Ayende @ Rahien

My name is Oren Eini
Founder of Hibernating Rhinos LTD and RavenDB.
You can reach me by phone or email:


+972 52-548-6969

, @ Q c

Posts: 6,007 | Comments: 44,760

filter by tags archive

The RavenDB indexing processOptimization–Parallelizing work

time to read 2 min | 258 words

One of the things that we are doing during the index process for RavenDB is applying triggers and deciding what, if and how a document will be indexed. The actual process is a bit more involved, because we have to do additional things (like figure out which indexes have already indexed those particular documents).

At any rate, the interesting thing is that this is a process which is pretty basic:

for doc in docs:
    matchingIndexes = FindIndexesFor(doc)
    if matchingIndexes.Count > 0:
       doc = ExecuteTriggers(doc) 
       if doc != null:
          yield doc

The interesting thing about this is that this is a set of operations that only works on a single document at a time, and the result is the modified documents.

We were able to gain significant perf boost by simply moving to a Parallel.ForEach call.  This seems simple enough, right? Parallelize the work, get better benefits.

Except that there are issues with this as well, which I’ll touch on my next post.

More posts in "The RavenDB indexing process" series:

  1. (24 Apr 2012) Optimization–Tuning? Why, we have auto tuning
  2. (23 Apr 2012) Optimization–Getting documents from disk
  3. (20 Apr 2012) Optimization–De-parallelizing work
  4. (19 Apr 2012) Optimization–Parallelizing work
  5. (18 Apr 2012) Optimization



;-) Would you get any more performance if you switch to ".Any()" instead of ".Count > 0" ?

Ayende Rahien

Stu, Huh? There is no way Any can be faster.


doh ! I thought I was helping as well A quick google came back with http://stackoverflow.com/questions/305092/which-method-performs-better-any-vs-count-0 and http://stackoverflow.com/questions/5741617/listt-any-or-count

So I'm guessing FindIndexesFor(doc) returns a List not an IEnumerable

Sorry ;-)

Iván Morales

I made some simple tests and these are the results: 0.1461996 ms. [x1.00] Count()> 0 0.6240561 ms. [x4.27] Count> 0 5.0751038 ms. [x34.71] Any()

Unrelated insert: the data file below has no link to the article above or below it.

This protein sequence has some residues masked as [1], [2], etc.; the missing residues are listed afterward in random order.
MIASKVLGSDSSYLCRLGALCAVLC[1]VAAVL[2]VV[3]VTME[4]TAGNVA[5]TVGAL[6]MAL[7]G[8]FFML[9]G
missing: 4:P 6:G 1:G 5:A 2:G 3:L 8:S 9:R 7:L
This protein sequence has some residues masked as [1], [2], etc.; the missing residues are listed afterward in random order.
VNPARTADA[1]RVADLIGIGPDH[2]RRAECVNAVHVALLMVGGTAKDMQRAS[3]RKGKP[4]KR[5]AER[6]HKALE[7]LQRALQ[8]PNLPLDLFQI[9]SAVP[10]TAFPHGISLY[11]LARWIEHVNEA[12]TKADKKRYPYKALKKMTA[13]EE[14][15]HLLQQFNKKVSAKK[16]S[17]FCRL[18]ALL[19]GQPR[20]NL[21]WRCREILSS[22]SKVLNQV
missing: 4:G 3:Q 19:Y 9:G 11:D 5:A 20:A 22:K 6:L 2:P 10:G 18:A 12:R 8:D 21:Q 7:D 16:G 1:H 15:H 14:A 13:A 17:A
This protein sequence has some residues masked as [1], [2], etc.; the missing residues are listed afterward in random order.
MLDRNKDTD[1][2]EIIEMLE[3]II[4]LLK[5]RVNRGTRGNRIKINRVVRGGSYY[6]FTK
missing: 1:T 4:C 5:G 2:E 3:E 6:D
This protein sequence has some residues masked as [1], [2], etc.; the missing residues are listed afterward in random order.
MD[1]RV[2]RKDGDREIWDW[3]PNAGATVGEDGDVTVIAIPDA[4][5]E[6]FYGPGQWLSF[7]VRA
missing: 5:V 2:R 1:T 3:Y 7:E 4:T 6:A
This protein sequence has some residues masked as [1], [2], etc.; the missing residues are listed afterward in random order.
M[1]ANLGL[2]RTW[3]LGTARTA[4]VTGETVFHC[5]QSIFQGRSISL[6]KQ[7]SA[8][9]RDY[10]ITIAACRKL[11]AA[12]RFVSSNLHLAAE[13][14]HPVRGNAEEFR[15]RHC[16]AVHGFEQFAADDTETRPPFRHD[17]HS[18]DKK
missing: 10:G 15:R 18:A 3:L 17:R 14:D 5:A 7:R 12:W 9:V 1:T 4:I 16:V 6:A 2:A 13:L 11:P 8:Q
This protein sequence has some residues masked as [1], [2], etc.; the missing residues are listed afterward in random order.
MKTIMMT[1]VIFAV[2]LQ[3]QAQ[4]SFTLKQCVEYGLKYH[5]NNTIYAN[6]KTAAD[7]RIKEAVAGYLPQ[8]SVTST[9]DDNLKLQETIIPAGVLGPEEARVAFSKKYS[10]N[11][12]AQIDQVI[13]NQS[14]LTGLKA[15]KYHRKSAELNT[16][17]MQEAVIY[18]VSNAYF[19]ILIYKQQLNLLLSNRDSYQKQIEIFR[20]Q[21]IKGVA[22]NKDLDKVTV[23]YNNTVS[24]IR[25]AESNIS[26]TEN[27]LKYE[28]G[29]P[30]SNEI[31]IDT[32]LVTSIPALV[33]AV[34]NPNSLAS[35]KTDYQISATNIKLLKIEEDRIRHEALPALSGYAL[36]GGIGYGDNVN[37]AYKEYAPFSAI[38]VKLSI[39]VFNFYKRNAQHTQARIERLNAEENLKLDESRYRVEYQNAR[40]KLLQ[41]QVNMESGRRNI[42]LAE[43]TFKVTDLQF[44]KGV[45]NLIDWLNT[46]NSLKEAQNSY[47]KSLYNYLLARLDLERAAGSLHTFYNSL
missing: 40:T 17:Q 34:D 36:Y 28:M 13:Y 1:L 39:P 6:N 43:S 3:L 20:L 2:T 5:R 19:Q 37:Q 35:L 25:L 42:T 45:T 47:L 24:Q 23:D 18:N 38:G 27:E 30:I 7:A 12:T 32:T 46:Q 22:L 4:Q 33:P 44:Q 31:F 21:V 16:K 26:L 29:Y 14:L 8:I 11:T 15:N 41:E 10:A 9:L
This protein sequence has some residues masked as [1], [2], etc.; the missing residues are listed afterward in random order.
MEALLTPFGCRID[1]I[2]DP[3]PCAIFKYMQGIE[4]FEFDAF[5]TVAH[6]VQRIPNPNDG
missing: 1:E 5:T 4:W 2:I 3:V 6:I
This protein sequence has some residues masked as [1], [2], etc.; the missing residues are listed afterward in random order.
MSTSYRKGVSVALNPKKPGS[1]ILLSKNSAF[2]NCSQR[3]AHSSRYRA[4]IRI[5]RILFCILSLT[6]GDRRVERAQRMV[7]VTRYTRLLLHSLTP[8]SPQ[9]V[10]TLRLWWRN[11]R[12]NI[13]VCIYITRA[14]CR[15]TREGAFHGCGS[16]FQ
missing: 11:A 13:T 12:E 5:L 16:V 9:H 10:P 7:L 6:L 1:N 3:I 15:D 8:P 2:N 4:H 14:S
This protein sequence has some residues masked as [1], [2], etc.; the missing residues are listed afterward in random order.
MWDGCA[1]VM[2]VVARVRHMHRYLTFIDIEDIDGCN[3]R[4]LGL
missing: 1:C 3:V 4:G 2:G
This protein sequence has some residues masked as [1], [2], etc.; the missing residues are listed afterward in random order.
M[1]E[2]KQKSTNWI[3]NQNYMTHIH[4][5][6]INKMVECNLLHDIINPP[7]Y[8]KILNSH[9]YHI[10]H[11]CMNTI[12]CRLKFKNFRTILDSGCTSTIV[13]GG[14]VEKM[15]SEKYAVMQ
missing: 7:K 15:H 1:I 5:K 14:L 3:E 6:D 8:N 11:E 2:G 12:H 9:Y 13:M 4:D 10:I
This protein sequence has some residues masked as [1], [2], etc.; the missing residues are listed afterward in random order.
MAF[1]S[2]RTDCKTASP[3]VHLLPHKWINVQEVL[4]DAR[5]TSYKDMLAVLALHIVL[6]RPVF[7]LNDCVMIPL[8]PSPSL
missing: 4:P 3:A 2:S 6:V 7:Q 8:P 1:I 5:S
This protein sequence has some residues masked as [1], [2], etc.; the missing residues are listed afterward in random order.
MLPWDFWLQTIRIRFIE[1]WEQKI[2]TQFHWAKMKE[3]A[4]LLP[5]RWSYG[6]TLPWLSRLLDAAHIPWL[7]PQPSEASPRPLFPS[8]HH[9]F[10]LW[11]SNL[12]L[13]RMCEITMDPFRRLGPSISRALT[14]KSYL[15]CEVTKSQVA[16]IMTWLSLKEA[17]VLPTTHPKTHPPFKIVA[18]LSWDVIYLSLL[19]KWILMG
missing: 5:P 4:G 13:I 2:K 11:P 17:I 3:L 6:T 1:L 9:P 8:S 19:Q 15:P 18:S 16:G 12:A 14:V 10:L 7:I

The Count method is the fastest. In other test Count property is 4-6 times slower then Count() and Any() 30-50 times slower

Iván Morales

Upps, time is in seconds, not milliseconds.


Any() definitely can be faster in certain circumstances - as always though, it depends...

Good answer here: http://stackoverflow.com/a/305156/54222

Phil Bolduc

@Ivan/@Stu: Ayende is using the Count property, not the Count() extension method.

Iván Morales

Phil my previous comment you can results from Count property too

My results (without filtering data) ordered from faster to slower: Any() [Method] -> Count [Property] -> Count() [Method]

Iván Morales

Oppps again. Today is not my day :-(

Ordered from faster to slower: Count() [Method] -> Count [Property] -> Any() [Method]

The fastest way: Count() [Extension Method]

Count [Property] is slower than Count() Any() [Extension Method] is much slower then Count property

Phil Bolduc

@Iván could you elaborate on the testing? What was the data type, i.e., List, that you used? How many items were in your collection? I think the stackoverflow link that @Simon provided has a good explaination.

Using JustDecompile, the Count property on List has the following definition: public int Count { get { return this._size; } } which is returning a private field. The Count() extension method at minimum needs to check if the underlying collection is an ICollection or ICollection. If so, it returns the Count property. It does at minimum one not null check, one cast to ICollection using 'as', and one Count property access.

Generally, if the collection is an ICollection the argument of using the Count() extension method or Count property is moot.

Iván Morales

My test code: http://pastebin.com/awGgJpn9


@Phil "Ayende is using the Count property, not the Count() extension method." yeah I noticed that ... afterwards

Phil Bolduc

@Ivan - I took your souce can and ran my own analysis. I could not corroborate your results. My code is here: http://pastebin.com/QadafRKG

One thing I added was to allow the user to pick which order the tests run. I also ran a smaller batch before timing to remove any issues with CPU caches. I ran this on Windows 7 x64 SP1, 16GB RAM, Q9400 @ 2.66GHz, .NET Framework 4 Client Profile

Here are my results:

D:>CountAnalysis.exe any-method-property Overhead: 415 Any: 15250 CountMethod: 5877 CountProperty: 304

D:>CountAnalysis.exe method-property-any Overhead: 413 CountMethod: 5877 CountProperty: 303 Any: 14274

D:>CountAnalysis.exe property-any-method Overhead: 413 CountProperty: 303 Any: 15391 CountMethod: 5878

D:>CountAnalysis.exe any-property-method Overhead: 414 CountProperty: 303 Any: 15082 CountMethod: 5893

Iván Morales

Definitely not my day today.

I made a mistake when typing the name of the test that ran. These are the corrected results and much more logical;-)

[Count>0] 0.22 secs, [Count()>0] 0.86 secs (x3,91 slower then the fastest), [Any()] 4.97 secs (x22,58 slower then the fastest)

Thanks Phil

Comment preview

Comments have been closed on this topic.


No future posts left, oh my!


  1. Speaking (3):
    23 Sep 2015 - Build Stuff 2015 (Lithuania & Ukraine), Nov 18 - 24
  2. Production postmortem (11):
    22 Sep 2015 - The case of the Unicode Poo
  3. Technical observations from my wife (2):
    15 Sep 2015 - Disk speeds
  4. Find the bug (5):
    11 Sep 2015 - The concurrent memory buster
  5. Buffer allocation strategies (3):
    09 Sep 2015 - Bad usage patterns
View all series



Main feed Feed Stats
Comments feed   Comments Feed Stats